Conclusion: These results can support using Heliotropium indicum Linn. for component in lung cancer remedy by Thai folk doctors. However, more studies are required.
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July 2016

Antimicrobial activity of Thai medicinal preparation of Khampramong Temple used for cancer treatment and its plant components.

J Med Assoc Thai 2012 Jan;95 Suppl 1:S159-65

Faculty of Medicine, Thammasat University, Pathumthani, Thailand.

Background: Thai medicinal preparation of Khampramong Temple has been used for cancer treatment more than ten years ago. It is composed of eleven herbs. Many anticancer drugs exhibited antimicrobial activity as antitumor antibiotics such as the anthracycline group [daunorubicin] and quinone group [mitomycin C].

Objective: To determine antimicrobial activity of Thai medicinal plants used to treat cancer patients of Khampramong Temple by disc diffusion and agar dilution methods.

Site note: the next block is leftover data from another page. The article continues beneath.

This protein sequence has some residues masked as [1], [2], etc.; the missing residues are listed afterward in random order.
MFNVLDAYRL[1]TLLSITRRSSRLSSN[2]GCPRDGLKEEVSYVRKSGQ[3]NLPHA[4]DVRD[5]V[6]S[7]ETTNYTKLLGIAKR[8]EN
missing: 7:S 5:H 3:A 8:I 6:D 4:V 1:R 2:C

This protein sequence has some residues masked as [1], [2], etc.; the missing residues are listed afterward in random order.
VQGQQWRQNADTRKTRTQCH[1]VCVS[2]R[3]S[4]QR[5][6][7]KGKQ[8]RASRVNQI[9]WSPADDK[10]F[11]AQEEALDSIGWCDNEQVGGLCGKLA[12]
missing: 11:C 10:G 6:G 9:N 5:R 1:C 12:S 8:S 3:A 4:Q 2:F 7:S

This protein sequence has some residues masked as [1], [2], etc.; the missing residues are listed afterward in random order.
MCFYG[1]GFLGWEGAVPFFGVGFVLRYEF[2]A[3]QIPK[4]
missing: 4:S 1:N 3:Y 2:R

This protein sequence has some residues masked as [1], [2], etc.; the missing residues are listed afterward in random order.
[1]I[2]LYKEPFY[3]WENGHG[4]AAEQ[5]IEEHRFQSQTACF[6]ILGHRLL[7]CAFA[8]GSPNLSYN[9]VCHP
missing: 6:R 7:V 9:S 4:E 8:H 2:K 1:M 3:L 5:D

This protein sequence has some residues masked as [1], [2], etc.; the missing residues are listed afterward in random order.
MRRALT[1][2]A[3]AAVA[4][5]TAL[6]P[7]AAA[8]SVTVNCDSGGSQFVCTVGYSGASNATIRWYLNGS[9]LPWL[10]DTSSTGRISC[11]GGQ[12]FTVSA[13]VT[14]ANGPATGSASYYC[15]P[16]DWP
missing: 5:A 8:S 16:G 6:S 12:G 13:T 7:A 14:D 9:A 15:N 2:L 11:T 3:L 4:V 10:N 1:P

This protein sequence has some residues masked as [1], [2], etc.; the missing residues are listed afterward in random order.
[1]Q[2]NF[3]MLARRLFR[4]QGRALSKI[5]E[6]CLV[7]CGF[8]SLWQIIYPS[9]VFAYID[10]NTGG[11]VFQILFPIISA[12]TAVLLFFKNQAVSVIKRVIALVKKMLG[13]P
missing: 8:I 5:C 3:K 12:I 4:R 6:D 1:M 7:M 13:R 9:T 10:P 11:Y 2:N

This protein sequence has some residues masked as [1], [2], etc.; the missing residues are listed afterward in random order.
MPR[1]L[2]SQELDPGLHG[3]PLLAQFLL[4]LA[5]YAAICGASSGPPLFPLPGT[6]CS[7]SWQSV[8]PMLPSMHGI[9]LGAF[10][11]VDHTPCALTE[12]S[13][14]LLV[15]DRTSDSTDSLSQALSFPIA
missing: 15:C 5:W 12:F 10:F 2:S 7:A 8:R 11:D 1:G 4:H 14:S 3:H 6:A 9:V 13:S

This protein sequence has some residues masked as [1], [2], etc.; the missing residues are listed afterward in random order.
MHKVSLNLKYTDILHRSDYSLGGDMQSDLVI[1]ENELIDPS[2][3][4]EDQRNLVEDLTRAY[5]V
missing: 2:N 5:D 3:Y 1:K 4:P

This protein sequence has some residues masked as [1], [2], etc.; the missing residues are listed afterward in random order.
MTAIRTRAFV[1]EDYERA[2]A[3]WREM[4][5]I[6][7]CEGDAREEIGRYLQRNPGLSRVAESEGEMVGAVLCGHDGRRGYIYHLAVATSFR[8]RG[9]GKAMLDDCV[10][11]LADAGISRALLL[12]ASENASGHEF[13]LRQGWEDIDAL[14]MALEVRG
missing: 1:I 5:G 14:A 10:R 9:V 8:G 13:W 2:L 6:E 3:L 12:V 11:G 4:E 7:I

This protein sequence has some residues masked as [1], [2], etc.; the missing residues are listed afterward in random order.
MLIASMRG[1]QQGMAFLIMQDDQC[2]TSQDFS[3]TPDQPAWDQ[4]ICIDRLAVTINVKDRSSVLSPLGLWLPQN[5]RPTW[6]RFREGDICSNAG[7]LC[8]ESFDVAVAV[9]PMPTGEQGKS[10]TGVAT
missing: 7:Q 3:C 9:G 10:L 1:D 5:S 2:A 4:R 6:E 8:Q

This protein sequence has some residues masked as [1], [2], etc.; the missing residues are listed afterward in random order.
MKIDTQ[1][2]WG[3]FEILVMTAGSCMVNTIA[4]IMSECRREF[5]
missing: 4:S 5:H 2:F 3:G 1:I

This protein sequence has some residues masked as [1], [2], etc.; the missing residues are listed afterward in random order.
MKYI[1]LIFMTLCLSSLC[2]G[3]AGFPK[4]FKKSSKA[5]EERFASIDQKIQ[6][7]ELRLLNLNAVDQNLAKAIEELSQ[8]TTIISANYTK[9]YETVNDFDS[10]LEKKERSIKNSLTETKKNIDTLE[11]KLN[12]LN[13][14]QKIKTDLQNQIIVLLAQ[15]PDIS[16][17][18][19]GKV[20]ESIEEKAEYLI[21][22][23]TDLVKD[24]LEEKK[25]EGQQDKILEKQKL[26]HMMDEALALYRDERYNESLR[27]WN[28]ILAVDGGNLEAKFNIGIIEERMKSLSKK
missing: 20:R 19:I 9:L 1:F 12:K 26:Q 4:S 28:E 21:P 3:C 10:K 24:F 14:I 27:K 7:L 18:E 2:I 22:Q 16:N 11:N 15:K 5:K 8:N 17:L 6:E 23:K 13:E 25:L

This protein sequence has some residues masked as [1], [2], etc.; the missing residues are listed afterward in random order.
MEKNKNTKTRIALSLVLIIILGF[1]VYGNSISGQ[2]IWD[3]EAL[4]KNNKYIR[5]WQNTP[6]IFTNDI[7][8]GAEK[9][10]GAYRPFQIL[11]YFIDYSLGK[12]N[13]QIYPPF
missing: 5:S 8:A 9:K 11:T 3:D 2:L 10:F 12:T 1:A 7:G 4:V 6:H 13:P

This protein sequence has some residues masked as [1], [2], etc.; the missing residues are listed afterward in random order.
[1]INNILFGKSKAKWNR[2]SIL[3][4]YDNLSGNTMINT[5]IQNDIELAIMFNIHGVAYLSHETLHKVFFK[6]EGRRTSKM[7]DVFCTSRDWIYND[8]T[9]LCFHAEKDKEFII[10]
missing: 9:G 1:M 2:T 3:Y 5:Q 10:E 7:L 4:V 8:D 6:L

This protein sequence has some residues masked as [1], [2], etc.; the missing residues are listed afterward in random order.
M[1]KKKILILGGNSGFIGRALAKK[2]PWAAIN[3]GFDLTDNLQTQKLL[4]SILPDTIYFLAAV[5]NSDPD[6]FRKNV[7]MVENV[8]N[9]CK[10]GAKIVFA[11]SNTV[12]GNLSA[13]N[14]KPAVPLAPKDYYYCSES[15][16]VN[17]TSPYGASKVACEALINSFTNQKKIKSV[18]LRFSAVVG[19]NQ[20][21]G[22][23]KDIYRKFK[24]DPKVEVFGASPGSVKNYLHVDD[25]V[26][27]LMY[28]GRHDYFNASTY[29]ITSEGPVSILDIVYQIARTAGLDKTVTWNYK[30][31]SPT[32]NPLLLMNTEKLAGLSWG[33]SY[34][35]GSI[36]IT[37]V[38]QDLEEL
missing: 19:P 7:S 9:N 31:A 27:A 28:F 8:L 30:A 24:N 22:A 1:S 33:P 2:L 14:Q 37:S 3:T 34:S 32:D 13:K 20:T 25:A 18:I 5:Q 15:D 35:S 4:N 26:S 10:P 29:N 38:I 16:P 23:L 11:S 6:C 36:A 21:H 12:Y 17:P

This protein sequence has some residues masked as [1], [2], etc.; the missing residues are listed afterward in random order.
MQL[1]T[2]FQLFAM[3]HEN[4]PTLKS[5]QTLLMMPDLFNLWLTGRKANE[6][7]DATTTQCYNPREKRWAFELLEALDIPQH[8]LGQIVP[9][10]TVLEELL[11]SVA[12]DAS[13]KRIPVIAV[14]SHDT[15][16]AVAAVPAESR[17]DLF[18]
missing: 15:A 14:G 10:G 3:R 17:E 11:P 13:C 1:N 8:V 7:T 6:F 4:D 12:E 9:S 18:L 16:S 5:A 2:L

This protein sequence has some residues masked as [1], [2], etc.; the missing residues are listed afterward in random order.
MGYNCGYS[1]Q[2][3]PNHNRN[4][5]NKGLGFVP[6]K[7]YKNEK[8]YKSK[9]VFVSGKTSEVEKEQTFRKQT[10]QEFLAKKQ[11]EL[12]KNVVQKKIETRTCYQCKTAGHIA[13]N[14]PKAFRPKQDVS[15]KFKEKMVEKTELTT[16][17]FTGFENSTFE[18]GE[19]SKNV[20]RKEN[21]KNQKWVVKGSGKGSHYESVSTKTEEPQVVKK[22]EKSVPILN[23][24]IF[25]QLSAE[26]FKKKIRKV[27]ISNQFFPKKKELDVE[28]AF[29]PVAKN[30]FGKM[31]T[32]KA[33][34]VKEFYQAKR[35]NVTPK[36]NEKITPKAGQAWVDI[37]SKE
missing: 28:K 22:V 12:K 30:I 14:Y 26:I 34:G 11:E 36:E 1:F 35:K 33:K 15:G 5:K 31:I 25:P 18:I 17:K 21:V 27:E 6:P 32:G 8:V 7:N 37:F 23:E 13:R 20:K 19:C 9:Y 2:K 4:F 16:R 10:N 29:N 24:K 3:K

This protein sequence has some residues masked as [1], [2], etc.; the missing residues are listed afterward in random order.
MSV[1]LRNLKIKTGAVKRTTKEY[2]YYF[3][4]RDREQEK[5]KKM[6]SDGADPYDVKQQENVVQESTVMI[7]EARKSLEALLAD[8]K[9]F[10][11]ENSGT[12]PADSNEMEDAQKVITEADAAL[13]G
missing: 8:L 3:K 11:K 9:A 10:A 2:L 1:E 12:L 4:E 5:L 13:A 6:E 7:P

Material And Method: The extraction procedure was maceration method using 95% ethanol and drying by evaporator In the preliminary study, all extracts were evaluated for antimicrobial activity by disc diffusion method against two strains of Gram positive bacteria (Staphylococus aureus and Bacillus subtilis), one Gram negative bacteria (Escherichia coli) and one fungus (Candida albicans). The active plant extracts were diluted to determine the minimum inhibitory concentration (MIC) by agar dilution method.

Results: The preparation showed antimicrobial activity against S. aureus, B. subtilis and E. coli (MIC = 1.25, 0.625 and 5 mg/ml, respectively) but no inhibition against Candida albicans. Most extracts showed activity against B. subtilis and Rhinacanthus nasutus extract showed the highest antimicrobial activity (MIC = 0.156 mg/ml). Hydnophytum formicarum Jack, Tectona grandis L.f and Salacia chinensis L. exhibited good antibacterial activity against S. aureus (MIC = 1.25, 0.15625 and 0.3125 mg/ml respectively).

Conclusion: These results supported the use of this preparation on chronic wound infection of cancer patients and the antimicrobial compounds of the preparation should be further studied to be used in cancer patients.
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January 2012